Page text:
Synthetic biology: Engineering Escherichia coli to see light

  title={Synthetic biology: Engineering Escherichia coli to see light},
  author={Anselm Levskaya and Aaron Chevalier and Jeffrey J. Tabor and Zachary Booth Simpson and Laura A Lavery and Matthew Levy and Eric A. Davidson and Alexander D. Scouras and Andrew D. Ellington and Edward M. Marcotte and Christopher A. Voigt},
We have designed a bacterial system that is switched between different states by red light. The system consists of a synthetic sensor kinase that allows a lawn of bacteria to function as a biological film, such that the projection of a pattern of light on to the bacteria produces a high-definition (about 100 megapixels per square inch), two-dimensional chemical image. This spatial control of bacterial gene expression could be used to ‘print’ complex biological materials, for example, and to… 

Synthetic Biological Approaches for Optogenetics and Tools for Transcriptional Light-Control in Bacteria.

The focus of this review shifts to transcriptional light regulators, which are presented in the biotechnologically highly relevant model organism Escherichia coli.

Reconstruction of a chromatic response system in Escherichia coli.

The photoperception system in Escherichia coli is reconstructed to make an easily controllable ON/OFF switch for gene expressions and it is succeeded to endow E. coli with a gene activation switch that is regulated in a light-color dependent manner.

The Bacterial Nanorecorder: Engineering E. coli to Function as a Chemical Recording Device

This work demonstrates that facile modification of an existing genetic toggle switch can be exploited to generate a robust, biologically-based “nanorecorder” that could potentially be adapted to detect, respond and record a wide range of chemical stimuli that may vary over time and space.

Programming Bacteria With Light—Sensors and Applications in Synthetic Biology

This work reviews programming bacteria cells with light, introducing engineered light sensors in bacteria and their applications, including tuning synthetic circuits and achieving feedback controls over microbial cell culture.

Engineering bacterial signals and sensors.

This chapter describes several strategies for engineering new bacterial sensor systems and synthetic gene networks that are capable of sensing a desired stimulus and generating interesting dynamical or pattern-forming responses.

Spatiotemporal Control of Cell Signalling Using A Light-Switchable Protein Interaction

It is shown that light-gated translocation of the upstream activators of Rho-family GTPases, which control the actin cytoskeleton, can be used to precisely reshape and direct the cell morphology of mammalian cells.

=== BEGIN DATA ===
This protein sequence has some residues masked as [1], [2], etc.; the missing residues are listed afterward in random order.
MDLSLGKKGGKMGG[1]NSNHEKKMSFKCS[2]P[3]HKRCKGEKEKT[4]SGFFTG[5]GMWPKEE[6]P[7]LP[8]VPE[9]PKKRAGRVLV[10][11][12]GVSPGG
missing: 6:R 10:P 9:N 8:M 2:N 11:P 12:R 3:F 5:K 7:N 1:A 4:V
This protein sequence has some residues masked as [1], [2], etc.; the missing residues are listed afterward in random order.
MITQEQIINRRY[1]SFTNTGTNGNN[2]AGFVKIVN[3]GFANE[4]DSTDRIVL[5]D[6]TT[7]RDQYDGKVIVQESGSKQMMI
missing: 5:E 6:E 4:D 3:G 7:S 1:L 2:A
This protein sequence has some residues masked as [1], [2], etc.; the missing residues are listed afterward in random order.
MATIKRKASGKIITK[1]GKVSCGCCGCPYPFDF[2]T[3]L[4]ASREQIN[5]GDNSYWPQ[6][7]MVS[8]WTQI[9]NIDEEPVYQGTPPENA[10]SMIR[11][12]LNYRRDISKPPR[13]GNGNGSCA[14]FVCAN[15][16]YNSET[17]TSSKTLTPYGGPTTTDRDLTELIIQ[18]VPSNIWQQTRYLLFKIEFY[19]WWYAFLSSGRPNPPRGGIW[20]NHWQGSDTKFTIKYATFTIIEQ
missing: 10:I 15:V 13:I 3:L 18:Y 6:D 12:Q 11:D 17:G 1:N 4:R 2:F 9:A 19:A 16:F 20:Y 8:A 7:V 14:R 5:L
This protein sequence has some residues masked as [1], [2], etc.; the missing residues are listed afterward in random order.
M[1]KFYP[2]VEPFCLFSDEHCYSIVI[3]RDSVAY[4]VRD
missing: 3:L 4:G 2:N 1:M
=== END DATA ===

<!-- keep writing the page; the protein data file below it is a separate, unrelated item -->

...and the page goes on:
Lights on and action! Controlling microbial gene expression by light

This mini review describes recently developed strategies to generate photo-sensitive expression systems in bacteria and yeast that allow for an independent photocontrol of various microbial processes in a noninvasive and spatiotemporal fashion.



A light-switchable gene promoter system

A promoter system that can be induced, rapidly and reversibly, by short pulses of light that has the potential to provide rapid, noninvasive, switchable control of the expression of a desired gene to a preselected level in any suitable cell by simple exposure to a light signal.

A cyanobacterial phytochrome two-component light sensory system.

The biliprotein phytochrome regulates plant growth and developmental responses to the ambient light environment through an unknown mechanism and is an ancient molecule that evolved from a more compact light sensor in cyanobacteria.

Genetic engineering of phytochrome biosynthesis in bacteria

  • G. GambettaJ. Lagarias
  • Biology
    Proceedings of the National Academy of Sciences of the United States of America
  • 2001
Using a dual plasmid system, the feasibility of producing photoactive phytochromes in any heme-containing cell is established and the means to regulate gene expression by light in nonplant cells are considered.

Rotational On-off Switching of a Hybrid Membrane Sensor Kinase Tar-ArcB in Escherichia coli *

The results suggest that, in contrast to the piston-like displacement that operates in Tar, the catalytic activity of ArcB is set by altering the orientation of the cytosolic domain of one monomer relative to the other in the homodimer.

Bacteriophytochromes: phytochrome-like photoreceptors from nonphotosynthetic eubacteria.

Sequence homology and mutational analysis suggest that D. radiodurans bacteriophytochrome functions as a light-regulated histidine kinase, which helps protect the bacterium from visible light.

Activation of bacterial porin gene expression by a chimeric signal transducer in response to aspartate.

The Tar chemoreceptor of Escherichia coli is a membrane-bound sensory protein that facilitates bacterial chemotaxis in response to aspartate. The EnvZ molecule has a membrane topology similar to Tar

Transmembrane signaling. Mutational analysis of the cytoplasmic linker region of Taz1-1, a Tar-EnvZ chimeric receptor in Escherichia coli.

The results suggest that the residue at position 231 in Taz1-1 plays a key role in signal transduction.

Self-Organization in Biological Systems

This book is a self-contained introduction to self-organization and complexity in biology - a field of study at the forefront of life sciences research.

CikA, a bacteriophytochrome that resets the cyanobacterial circadian clock.

The CikA protein sequence reveals that it is a divergent bacteriophytochrome with characteristic histidine protein kinase motifs and a cryptic response regulator motifs, and is likely a key component of a pathway that provides environmental input to the circadian oscillator in S. elongatus.

J. Biol. Syst

  • J. Biol. Syst
  • 1998